The PRINS reaction combines the high sensitivity of the polymerase chain reaction (PCR) with the cytological localization of specific DNA sequences. The key to the PRINS technique is the use of unlabeled, short, and specific oligonucleotides. Oligonucleotides are annealed in situ to complementary DNA targets on denaturated chromosome spreads, nuclei, or tissue sections and then act as primers for chain elongation catalyzed by a Taq DNA polymerase in the presence of free nucleotides. The visualization of generated fragments results from the incorporation of one labeled nucleotide.

2.1. Definition of PRINS Primers

In their original report, Koch et al. (2) reported the in situ labeling of consensus centromeric repeated sequences. Subsequent studies identified oligonucleotides useful in identifying each type of repeat DNA sequences spreading over the human genome, that is, satellite, telomeric, or Alu DNA sequences (5). A great advantage of primers is their ability to differentiate between closely related sequences. This feature has been used for generating chromosome-specific primers from the a-satellite DNA motif (6,7). a-Satellite (or alphoid) DNA is a family of tandemly repeated sequences present at the centromere of all human chromosomes. These centromeric repeats are made up of a variable number of monomeres of 171 base pairs (bp) in length and are organized as a-satellite subfamilies. The DNA sequences of momomeres slightly deviate among subfamilies and individual chromosomes. The chromosome specificity of PRINS is based on the use of primers generated from these chromosome-specific a-satellite DNA sequences. The complementation process between the primer and its centromeric target will be so specific that a simple mismatch between the 3'-end of the primer and the genomic sequence will prevent initiation of the in situ elongation by the Taq DNA polymerase. Thus, it has been possible to define specific a-satellite primers for most of the human chromosomes, involving some chromosomes undistinguishable by conventional FISH with centromeric probes. This is the case with chromosomes 13 and 21, which share 99.7% homology in their a-satellite DNA sequences (8). To date, specific primers have been defined for 20 human chromosomes (see Chapter 6). Efficient primers have also been defined for in situ labeling of telomeres and studying variant telomeric repeats (9,10).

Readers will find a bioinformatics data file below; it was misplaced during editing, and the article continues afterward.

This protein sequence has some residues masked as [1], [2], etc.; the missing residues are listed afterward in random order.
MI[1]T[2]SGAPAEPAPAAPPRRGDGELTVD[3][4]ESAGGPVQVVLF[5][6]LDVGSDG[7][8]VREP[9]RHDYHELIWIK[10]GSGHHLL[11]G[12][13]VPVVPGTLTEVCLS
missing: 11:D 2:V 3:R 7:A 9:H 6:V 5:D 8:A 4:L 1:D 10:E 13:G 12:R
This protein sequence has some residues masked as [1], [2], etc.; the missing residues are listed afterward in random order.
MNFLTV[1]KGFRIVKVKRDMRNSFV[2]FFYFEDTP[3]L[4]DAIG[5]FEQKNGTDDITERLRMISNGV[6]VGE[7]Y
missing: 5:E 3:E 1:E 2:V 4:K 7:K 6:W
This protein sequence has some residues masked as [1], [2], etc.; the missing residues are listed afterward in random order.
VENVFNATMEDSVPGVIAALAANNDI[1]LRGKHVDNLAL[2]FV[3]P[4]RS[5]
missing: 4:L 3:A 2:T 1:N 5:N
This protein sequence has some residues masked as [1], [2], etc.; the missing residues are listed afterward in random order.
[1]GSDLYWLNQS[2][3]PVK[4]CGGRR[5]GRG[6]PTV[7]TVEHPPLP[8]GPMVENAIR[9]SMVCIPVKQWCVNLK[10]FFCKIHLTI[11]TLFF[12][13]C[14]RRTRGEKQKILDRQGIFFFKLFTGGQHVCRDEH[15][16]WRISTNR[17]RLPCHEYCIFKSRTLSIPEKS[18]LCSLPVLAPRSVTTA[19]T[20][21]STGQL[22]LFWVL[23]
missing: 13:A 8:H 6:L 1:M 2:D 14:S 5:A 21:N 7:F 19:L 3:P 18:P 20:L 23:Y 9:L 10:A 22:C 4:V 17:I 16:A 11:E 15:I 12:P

Using an automatic DNA synthesizer, both the preparation and the purification of oligonucleotides are now fast and rather inexpensive. The length of the PRINS primers ranges from 18 to 35 nucleotides. Compared with the size of DNA repetitive probes (250-600 bp), this small size greatly facilitates their in situ accessibility to their genomic target sequences, which is particularly significant in cells with highly condensed nuclei, such as spermatozoa. The use of oligonucleotide primers eliminates the need for probe preparation and can also circumvent the lack of resolution of DNA probes (approx 5-10 kb in interphase nuclei), because every known DNA sequence can be a potential primer source for PRINS reaction. As an alternative to oligonucleotides, cloned probes fragmented by restriction enzyme digestion also can been used as primers (11).